Buddhism in Kashmir
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Buddhism in Kashmir

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Item Code: UAI244
Author: Nalinaksha Dutt and Harcharan Singh Sobti
Publisher: Eastern Book Linkers
Language: English
Edition: 2017
ISBN: 9788178543260
Pages: 74
Cover: HARDCOVER
Other Details 9.00 X 6.00 inch
Weight 220 gm
About the Book
The book deals with the subject of `good and bad' days in the life-history of Buddhism. The most remarkable thing that the book has to reveal for us is 'the harmonious existence of Buddhism and Sivaism side by side without a crimonies and persecutions'. This process of effecting harmony among different religious sects was initiated and put into day to day practice by none other than the kings themselves. The kings not only erected temples to venerate Siva, Buddha and Visnu but also allowed their queens and ministers to express freely their adoration for the deities of their heart-felt choice. These gestures from the top, in fact, in long way to establish religious tolerance giving way to harmonious living among the people belonging to different other groups. This book on History of Buddhism is besides other things, undoubtedly, of historical significance at the time of crisis in the life of Indian people.

Foreword
Dr. Harcharan Singh Sobti, M.A., LL.B., Ph.D. A living religion is a growing religion and Buddhism is one such religion. Growth is effected through interaction. In the sphere of religious activities, Buddhism, unlike other religions of the world, witnessed a phenomenal growth effected through interaction spread out to various cultures and nationalities. The potentials of the Buddha's Dhamma, when explored through contact with local cultures, were crystallized in various forms identified as Ceylonese, Chinese, Japanese and Burmese Buddhism and many more. It is precisely on this account that, perhaps, only Buddhism can be truly deified as World-Religion among the religions of the world.

The book in hand is concerned with Indian Buddhism. The Buddha's own Caritas and that of the Elders did help in spreading the Dhamma, latter on called Buddhism, among the contemporary inhabitants of India, contemporaneously known as [ambudip. The Wheel of the Dhamma or Dhamma Cakka once set on rolling at Saranath, by the Buddha himself ceaselessly continued to move on conqueing the hearts and the minds of the people. Indian Buddhism is equally rich with regional variations, at home. The Wheel moved into Kashmir, a cradle of Sanskrit Buddhism. The present book throws light on the history of Buddhism in Kashmir during the period, commencing from the reign of Asoka up to the 12th century AD. The book, in short, deals with the 'good and bad' days in the life- history of Buddhism. The most remarkable thing that the book has to reveal for us is "the harmonious existence of Buddhism and Sivaism side by side without acrimonies and persecutions." (p. 63). This process of effecting harmony among different religious sects was initiated and put into day to day practices by none other than the kings themselves. The kings not only erected temples to venerate Siva Buddha and Vi, 5’~tu but also allowed their queens and ministers to express freely their adoration for the deities of their heartfelt choice. And, an interaction, here too, among these three was invitee. These gestures from the top, in fact, go long way to establish religious tolerance (not in toleration) giving way to harmonious living among the people belonging to different ethnic groups.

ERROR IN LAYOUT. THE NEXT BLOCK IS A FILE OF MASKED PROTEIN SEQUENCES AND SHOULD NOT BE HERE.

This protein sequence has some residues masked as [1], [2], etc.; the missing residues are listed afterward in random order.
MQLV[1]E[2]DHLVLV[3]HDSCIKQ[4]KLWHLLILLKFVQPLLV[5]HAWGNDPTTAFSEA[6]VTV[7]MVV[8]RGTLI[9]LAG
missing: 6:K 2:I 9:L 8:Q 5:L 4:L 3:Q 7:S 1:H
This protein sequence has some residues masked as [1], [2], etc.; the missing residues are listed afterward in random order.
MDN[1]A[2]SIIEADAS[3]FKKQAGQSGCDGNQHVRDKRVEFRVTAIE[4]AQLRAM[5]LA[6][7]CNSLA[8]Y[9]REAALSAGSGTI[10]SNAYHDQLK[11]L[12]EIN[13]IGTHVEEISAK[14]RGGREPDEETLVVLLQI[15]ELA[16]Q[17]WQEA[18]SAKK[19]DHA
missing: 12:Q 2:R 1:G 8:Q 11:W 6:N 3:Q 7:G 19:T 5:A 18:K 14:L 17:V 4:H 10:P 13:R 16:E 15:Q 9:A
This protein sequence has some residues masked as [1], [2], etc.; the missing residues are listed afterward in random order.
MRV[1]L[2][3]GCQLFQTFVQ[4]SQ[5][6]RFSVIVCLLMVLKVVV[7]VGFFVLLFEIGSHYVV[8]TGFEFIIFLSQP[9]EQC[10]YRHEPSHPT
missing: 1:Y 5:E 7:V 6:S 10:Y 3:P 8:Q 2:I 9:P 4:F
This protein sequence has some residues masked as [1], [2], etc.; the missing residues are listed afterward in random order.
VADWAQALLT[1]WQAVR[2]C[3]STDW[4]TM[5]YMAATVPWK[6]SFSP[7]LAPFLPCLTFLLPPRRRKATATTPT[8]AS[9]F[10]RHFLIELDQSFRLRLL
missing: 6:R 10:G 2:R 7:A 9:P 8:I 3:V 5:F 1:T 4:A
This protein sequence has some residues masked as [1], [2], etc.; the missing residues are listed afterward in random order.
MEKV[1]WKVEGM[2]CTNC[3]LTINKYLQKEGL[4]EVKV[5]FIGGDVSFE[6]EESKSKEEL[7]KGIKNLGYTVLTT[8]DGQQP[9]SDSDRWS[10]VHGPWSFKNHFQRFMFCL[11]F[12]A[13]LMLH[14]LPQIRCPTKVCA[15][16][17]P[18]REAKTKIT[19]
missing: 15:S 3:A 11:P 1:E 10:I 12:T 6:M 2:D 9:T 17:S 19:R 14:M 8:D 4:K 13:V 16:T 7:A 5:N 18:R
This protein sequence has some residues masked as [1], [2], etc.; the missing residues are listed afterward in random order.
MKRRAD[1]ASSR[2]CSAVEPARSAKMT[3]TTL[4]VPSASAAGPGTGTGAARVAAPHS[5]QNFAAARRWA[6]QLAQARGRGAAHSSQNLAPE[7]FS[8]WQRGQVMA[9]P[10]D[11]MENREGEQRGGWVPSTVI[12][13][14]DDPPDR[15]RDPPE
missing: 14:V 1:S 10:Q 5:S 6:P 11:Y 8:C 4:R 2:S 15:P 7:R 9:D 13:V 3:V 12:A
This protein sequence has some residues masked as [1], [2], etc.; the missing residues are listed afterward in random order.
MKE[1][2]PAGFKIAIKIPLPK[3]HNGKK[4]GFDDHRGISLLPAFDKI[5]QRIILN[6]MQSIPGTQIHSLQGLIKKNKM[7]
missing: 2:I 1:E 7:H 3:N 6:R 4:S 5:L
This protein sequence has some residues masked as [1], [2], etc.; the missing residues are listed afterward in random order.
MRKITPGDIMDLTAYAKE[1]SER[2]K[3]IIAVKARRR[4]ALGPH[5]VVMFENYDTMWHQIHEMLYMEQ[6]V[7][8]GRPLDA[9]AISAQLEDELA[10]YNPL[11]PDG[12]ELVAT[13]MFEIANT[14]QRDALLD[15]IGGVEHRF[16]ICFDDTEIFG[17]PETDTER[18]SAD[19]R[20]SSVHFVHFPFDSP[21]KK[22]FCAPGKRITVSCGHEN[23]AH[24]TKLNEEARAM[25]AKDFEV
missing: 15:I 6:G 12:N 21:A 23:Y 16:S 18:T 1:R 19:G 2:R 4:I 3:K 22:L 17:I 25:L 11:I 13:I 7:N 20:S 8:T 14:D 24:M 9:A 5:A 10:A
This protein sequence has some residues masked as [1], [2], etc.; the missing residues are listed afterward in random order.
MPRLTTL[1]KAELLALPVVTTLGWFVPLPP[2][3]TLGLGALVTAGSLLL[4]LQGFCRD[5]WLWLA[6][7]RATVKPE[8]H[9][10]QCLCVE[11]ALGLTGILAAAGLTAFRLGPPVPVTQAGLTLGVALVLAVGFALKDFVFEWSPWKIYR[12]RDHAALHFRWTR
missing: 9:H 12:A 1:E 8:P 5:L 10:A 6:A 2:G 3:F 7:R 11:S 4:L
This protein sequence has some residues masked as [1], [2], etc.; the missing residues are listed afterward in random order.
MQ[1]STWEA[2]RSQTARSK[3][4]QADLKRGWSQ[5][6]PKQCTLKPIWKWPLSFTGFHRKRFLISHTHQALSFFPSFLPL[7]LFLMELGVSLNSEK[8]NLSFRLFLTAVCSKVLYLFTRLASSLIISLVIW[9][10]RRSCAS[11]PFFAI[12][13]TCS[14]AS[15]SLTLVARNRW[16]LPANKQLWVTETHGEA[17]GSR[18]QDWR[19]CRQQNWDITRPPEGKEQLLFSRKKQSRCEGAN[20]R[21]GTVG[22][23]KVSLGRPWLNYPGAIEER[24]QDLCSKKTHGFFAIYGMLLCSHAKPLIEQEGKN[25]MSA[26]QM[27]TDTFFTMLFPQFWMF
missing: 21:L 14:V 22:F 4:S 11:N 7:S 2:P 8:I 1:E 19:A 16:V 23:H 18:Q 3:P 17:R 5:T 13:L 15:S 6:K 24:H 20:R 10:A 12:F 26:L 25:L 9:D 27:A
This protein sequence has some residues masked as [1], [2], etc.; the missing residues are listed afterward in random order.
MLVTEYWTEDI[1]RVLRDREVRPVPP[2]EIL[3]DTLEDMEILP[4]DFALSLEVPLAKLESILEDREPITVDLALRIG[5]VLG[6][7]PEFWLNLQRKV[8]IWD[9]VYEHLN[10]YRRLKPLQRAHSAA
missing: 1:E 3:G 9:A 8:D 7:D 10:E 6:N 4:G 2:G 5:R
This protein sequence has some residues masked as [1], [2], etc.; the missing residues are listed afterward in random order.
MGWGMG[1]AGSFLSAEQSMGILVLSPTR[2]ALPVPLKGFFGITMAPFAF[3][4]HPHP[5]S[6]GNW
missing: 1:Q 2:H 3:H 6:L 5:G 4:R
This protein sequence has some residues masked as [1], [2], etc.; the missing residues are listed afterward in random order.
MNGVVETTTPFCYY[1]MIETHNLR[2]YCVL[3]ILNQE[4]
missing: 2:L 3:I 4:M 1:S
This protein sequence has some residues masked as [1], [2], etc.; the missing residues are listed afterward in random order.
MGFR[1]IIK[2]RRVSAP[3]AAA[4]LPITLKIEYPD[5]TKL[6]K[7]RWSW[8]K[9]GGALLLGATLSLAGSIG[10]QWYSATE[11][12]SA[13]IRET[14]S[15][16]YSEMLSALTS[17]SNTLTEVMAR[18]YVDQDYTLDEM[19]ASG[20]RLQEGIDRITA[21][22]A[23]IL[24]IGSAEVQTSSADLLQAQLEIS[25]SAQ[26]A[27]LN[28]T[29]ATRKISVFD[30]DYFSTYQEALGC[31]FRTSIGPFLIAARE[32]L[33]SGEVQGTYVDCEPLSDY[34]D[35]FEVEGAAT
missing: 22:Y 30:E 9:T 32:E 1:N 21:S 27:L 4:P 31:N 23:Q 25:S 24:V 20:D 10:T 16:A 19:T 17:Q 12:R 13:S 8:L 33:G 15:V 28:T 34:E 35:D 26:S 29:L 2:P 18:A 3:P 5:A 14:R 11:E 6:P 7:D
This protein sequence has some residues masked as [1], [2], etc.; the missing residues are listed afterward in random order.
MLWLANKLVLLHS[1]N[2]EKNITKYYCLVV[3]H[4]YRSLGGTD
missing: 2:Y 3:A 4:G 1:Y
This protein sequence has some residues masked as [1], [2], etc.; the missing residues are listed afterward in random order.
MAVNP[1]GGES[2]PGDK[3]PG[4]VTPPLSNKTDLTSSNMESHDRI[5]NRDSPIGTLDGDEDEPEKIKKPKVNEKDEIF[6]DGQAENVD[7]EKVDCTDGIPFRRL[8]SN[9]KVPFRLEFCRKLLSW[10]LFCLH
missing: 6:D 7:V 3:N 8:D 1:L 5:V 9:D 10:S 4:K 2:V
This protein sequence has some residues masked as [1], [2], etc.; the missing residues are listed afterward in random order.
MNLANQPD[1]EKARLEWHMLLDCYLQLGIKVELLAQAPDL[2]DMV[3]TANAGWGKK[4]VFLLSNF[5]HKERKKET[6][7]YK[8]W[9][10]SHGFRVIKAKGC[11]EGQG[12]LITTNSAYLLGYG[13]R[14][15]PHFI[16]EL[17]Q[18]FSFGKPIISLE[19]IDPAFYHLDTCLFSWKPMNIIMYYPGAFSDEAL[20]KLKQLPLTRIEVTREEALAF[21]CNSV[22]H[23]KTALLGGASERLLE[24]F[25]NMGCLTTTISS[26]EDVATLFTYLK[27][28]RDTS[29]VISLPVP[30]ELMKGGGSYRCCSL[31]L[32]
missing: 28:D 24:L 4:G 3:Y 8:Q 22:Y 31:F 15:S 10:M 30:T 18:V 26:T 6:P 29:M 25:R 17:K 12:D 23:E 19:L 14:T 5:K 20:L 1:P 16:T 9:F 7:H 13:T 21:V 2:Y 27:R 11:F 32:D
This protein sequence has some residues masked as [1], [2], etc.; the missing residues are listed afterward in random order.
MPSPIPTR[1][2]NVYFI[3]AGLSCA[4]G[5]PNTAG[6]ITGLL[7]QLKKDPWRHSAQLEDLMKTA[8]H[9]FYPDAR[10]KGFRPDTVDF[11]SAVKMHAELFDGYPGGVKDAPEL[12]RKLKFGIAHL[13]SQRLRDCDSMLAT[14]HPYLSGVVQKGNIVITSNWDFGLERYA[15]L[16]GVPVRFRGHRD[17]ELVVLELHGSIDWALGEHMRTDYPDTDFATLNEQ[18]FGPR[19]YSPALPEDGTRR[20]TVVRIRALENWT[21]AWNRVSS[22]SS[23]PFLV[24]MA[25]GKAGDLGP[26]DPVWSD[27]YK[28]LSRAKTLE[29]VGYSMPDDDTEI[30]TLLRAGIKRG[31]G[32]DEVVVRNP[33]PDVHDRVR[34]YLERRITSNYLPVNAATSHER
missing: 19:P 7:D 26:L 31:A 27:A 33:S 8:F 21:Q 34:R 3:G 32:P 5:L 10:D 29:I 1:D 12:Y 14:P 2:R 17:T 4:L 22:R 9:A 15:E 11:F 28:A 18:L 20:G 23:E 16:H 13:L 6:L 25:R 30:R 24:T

This book on history of Buddhism is, besides other things, undoubtedly, of historical significance at the time of crisis in the life of Indian people.

Introduction
The earliest traditions relating to the introduction of Buddhism in Kashmir are preserved in the Ceylonese chronicle, the Mahauamsa' and Tibetan Dulvata Vinaya Pitaka of the Sarvastivadins). 2 The former tells us that Moggaliputta Tissa, the religion adviser of Asoka, sent missionaries to different countries.

Majjhantika was deputed to Kasmira-Candhara. About the time of his arrival there Aravala," king of the Nagas, was destroying the ripe corns of the country by hail- storm. Majjhantika, on account of his miraculous powers, stood on the surface of the Aravala lake unaffected by rain and storm. At this the aga king grew furious and sent forth storm and lightning’s, and hurled stones and rocks at him but without any effect.

Thus convinced of Majjhantika's great powers, the aga king with his followers submitted to him and listened to his discourses on the evils of anger and hatred. Pandaka Yakkha and Harita Yakkhini with their 500 children became his devotees and offered a jewel throne. When they were fanning him the residents of Kasmira-Candhara came with their offerings for the Nagas, but they offered the same to Majjhantika who then delivered to them a discourse on asioisa (venom of a serpent) and converted them to Buddhism. From that day up to the time of composition of the Mdhauamsa, i.e., the fifth century AD, the author says that Kasmira-Gandhara continued to be illumined by yellow robes.

A legend similar to the above appears with slight variations in the Tibetan Dulva and the traditions derived from it, e.g., in the works of Taranatha. Boston, Asokauadana, and in Yuan Chwang 's Records. The story runs as follows: Madhyan tika, a disciple of Ananda, was a teacher of Varanasi. His pupils were so numerous that the lay-devotees of Varanasi found it difficult to maintain them; so Madhyantika left the town for Mount Usira in the north,' where he stopped for three years. After this period Madhyantika went to Kashmir and settled down, on the bank of a lake inhabited by the Nagas." His presence was resented by the Nagas, who however were .subdued by his supernatural powers.

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